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In this essay, I argue that the problems with how courts apply Equal Protection principles to classifications not already recognized as suspect reach beyond the most immediate example of sexual orientation. Three structural weaknesses drive the juridical reluctance to bring coherence to this body of law: two doctrinal and one theoretical. The first doctrinal problem is that the socio-political assumptions that the 1938 Supreme Court relied on in United States v. Carolene Products, Inc. to justify strict scrutiny for “discrete and insular minorities” have lost their validity. In part because of Roe v. Wade-induced PTSD, the courts have not generated a replacement paradigm for a society that is radically more diverse than the United States was at that time. The second doctrinal problem is that the discourse of Equal Protection law has morphed into judgmentalism, tending to infuse analysis of classifications with weighing of whether a particular group of persons deserves judicial protection against majoritarian legislation. Finally, a theoretical issue has long plagued Equal Protection law: the role of ideology. Ostensibly irrelevant, it has nonetheless crept into the case law through references to, e.g., “white supremacy,” but has never been fully and properly analyzed.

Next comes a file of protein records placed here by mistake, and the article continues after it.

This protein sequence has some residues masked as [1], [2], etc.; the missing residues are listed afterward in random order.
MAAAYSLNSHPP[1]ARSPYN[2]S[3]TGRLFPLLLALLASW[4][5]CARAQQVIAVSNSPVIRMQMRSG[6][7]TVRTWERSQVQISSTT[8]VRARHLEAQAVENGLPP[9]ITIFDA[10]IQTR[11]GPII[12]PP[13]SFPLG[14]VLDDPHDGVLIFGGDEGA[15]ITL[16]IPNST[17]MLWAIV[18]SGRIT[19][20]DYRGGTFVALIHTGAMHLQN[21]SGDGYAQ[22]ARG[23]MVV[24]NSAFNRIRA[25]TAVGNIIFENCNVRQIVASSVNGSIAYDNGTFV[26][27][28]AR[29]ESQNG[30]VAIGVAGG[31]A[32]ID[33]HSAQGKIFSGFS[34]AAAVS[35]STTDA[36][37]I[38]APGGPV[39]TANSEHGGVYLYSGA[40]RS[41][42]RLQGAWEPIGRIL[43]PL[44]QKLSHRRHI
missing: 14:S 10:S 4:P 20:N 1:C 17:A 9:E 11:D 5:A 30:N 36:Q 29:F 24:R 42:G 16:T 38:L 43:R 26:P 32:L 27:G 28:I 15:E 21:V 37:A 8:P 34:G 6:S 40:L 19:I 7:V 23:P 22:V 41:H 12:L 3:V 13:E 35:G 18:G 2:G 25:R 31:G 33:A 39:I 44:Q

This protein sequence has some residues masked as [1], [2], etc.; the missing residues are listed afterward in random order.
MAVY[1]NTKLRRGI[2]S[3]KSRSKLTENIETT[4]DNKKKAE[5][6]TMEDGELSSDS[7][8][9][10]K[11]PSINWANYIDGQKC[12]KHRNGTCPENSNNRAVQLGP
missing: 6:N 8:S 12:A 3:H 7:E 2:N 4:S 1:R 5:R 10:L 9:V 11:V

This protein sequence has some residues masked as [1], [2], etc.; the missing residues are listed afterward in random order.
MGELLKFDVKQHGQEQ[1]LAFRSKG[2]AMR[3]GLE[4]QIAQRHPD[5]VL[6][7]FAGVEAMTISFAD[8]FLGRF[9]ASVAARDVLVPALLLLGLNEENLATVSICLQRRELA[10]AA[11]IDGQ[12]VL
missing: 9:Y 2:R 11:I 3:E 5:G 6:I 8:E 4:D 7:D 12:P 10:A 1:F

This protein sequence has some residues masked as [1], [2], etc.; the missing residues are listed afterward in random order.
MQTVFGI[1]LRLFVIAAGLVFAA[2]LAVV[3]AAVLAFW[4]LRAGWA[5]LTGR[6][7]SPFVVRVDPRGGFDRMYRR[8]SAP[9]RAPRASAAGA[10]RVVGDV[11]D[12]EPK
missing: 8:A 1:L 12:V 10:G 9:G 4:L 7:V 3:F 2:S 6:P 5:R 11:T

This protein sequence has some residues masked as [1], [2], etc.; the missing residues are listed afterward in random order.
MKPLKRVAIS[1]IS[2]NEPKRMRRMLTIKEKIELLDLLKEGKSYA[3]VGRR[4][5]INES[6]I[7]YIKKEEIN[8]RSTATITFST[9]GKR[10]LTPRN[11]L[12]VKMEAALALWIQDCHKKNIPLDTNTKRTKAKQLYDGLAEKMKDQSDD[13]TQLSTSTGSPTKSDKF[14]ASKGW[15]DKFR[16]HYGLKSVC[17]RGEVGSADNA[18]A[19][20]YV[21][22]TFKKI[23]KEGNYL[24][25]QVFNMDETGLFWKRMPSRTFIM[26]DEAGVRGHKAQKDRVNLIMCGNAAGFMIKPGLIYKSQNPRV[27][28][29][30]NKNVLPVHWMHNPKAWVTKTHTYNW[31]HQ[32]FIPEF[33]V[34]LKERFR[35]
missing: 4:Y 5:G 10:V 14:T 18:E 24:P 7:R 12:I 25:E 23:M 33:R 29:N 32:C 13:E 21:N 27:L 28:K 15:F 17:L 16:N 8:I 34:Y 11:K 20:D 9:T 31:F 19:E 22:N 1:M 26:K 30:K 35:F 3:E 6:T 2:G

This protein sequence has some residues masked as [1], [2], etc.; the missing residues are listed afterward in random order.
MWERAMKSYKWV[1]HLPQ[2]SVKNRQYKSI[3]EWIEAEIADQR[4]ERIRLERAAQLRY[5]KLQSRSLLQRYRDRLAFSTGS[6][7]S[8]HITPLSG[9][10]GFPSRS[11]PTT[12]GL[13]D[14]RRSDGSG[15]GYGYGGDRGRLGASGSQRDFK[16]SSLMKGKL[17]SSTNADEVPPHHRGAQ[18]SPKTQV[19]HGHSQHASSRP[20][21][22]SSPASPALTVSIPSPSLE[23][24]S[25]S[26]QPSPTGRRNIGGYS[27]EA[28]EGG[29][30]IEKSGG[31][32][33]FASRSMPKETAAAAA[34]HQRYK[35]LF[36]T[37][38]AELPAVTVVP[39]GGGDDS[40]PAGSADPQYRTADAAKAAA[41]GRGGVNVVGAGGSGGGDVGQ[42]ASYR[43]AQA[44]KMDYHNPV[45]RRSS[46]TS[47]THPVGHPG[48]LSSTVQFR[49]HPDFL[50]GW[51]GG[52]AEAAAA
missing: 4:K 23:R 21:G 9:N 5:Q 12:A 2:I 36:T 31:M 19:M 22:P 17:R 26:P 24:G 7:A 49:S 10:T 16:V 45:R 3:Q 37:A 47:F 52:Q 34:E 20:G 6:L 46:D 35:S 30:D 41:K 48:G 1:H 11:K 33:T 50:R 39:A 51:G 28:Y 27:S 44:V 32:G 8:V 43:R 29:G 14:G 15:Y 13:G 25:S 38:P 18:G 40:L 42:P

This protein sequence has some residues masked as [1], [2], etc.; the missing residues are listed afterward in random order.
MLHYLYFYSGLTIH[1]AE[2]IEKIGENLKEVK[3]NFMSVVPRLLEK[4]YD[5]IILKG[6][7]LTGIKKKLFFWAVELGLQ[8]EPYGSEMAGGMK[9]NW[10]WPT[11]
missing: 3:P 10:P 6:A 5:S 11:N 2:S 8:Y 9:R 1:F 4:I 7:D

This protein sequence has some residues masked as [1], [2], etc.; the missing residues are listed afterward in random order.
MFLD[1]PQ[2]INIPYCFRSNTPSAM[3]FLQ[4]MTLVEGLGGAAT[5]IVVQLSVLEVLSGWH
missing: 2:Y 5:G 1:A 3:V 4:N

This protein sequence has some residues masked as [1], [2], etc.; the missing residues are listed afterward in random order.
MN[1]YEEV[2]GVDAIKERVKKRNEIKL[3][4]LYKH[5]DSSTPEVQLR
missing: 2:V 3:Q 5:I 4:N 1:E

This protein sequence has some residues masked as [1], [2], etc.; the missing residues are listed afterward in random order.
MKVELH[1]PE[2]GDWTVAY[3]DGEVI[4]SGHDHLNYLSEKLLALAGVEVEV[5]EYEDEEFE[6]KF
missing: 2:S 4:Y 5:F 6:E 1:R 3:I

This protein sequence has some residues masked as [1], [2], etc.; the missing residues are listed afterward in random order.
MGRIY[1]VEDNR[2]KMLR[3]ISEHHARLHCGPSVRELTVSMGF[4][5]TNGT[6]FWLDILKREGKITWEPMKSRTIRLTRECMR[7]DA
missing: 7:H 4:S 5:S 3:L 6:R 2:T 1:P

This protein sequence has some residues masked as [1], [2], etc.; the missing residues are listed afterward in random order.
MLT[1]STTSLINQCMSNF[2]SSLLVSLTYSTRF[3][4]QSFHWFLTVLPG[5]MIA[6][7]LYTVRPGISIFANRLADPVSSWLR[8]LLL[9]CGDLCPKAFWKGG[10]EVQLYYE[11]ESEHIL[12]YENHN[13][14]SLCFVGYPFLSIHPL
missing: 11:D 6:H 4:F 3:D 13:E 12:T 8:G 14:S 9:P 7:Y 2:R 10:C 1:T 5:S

The role of ideology and its relationship to the original meaning argument advanced by Professor Eskridge generates my primary critique of his claim. While the dynamics of gender and sexuality can be separated in many instances, I argue that they are inextricably intertwined in the ideological foundations for discrimination based on sexual orientation (though not always in the manifestations of such discrimination). Recognizing this melded conceptualization would enrich equality principles more than reading a sexual orientation distinction alone into the scope of the original meaning of the Fourteenth Amendment, and a strong doctrinal claim of sex discrimination is available for the Court to invoke.

Publication Citation

52 Hous. L. Rev. 1121-1145 (2015)